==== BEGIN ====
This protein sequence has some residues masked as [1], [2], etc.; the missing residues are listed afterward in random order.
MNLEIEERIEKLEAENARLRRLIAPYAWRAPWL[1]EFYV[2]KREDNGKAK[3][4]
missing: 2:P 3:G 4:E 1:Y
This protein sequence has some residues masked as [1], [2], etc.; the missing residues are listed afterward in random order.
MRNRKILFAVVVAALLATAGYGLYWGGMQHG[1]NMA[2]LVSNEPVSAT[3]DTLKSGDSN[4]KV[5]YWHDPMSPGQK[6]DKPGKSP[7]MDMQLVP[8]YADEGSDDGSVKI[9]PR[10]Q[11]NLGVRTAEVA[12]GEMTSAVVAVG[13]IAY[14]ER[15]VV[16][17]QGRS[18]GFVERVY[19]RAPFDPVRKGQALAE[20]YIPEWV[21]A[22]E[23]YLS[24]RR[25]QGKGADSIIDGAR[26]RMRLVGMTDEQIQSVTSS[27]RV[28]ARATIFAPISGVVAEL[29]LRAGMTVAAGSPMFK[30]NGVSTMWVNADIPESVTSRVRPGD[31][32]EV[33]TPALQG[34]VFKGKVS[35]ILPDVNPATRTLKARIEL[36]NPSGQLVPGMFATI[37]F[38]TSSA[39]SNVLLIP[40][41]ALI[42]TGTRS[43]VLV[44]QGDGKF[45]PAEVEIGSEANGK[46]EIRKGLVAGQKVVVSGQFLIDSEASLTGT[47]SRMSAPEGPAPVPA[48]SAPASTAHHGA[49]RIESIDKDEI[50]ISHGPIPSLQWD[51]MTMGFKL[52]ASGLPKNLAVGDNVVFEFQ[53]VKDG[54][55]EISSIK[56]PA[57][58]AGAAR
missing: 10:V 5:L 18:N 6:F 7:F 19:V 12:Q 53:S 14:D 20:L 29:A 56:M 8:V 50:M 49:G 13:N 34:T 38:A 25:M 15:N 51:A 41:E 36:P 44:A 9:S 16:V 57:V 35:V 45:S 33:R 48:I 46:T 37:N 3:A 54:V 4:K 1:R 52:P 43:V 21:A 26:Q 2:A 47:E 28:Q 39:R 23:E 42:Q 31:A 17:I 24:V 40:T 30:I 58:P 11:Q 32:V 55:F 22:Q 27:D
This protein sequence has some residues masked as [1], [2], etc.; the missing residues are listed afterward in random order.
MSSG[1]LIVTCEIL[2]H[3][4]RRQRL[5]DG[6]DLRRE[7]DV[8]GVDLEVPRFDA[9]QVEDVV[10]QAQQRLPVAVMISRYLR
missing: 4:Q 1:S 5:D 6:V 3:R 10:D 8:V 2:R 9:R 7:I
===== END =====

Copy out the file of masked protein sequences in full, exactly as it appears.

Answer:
This protein sequence has some residues masked as [1], [2], etc.; the missing residues are listed afterward in random order.
MNLEIEERIEKLEAENARLRRLIAPYAWRAPWL[1]EFYV[2]KREDNGKAK[3][4]
missing: 2:P 3:G 4:E 1:Y
This protein sequence has some residues masked as [1], [2], etc.; the missing residues are listed afterward in random order.
MRNRKILFAVVVAALLATAGYGLYWGGMQHG[1]NMA[2]LVSNEPVSAT[3]DTLKSGDSN[4]KV[5]YWHDPMSPGQK[6]DKPGKSP[7]MDMQLVP[8]YADEGSDDGSVKI[9]PR[10]Q[11]NLGVRTAEVA[12]GEMTSAVVAVG[13]IAY[14]ER[15]VV[16][17]QGRS[18]GFVERVY[19]RAPFDPVRKGQALAE[20]YIPEWV[21]A[22]E[23]YLS[24]RR[25]QGKGADSIIDGAR[26]RMRLVGMTDEQIQSVTSS[27]RV[28]ARATIFAPISGVVAEL[29]LRAGMTVAAGSPMFK[30]NGVSTMWVNADIPESVTSRVRPGD[31][32]EV[33]TPALQG[34]VFKGKVS[35]ILPDVNPATRTLKARIEL[36]NPSGQLVPGMFATI[37]F[38]TSSA[39]SNVLLIP[40][41]ALI[42]TGTRS[43]VLV[44]QGDGKF[45]PAEVEIGSEANGK[46]EIRKGLVAGQKVVVSGQFLIDSEASLTGT[47]SRMSAPEGPAPVPA[48]SAPASTAHHGA[49]RIESIDKDEI[50]ISHGPIPSLQWD[51]MTMGFKL[52]ASGLPKNLAVGDNVVFEFQ[53]VKDG[54][55]EISSIK[56]PA[57][58]AGAAR
missing: 10:V 5:L 18:N 6:F 7:F 19:V 12:Q 53:S 14:D 20:L 29:A 56:M 8:V 50:M 49:G 13:N 34:T 38:A 25:M 15:N 51:A 41:E 36:P 44:A 9:S 16:V 57:V 35:V 45:S 33:R 48:I 46:T 37:N 3:A 54:V 4:K 1:R 52:P 43:V 21:A 26:Q 2:A 47:E 28:Q 39:R 23:E 42:Q 31:A 17:I 24:V 40:T 30:I 58:P 11:Q 32:V 55:F 22:Q 27:D
This protein sequence has some residues masked as [1], [2], etc.; the missing residues are listed afterward in random order.
MSSG[1]LIVTCEIL[2]H[3][4]RRQRL[5]DG[6]DLRRE[7]DV[8]GVDLEVPRFDA[9]QVEDVV[10]QAQQRLPVAVMISRYLR
missing: 4:Q 1:S 5:D 6:V 3:R 10:D 8:V 2:R 9:R 7:I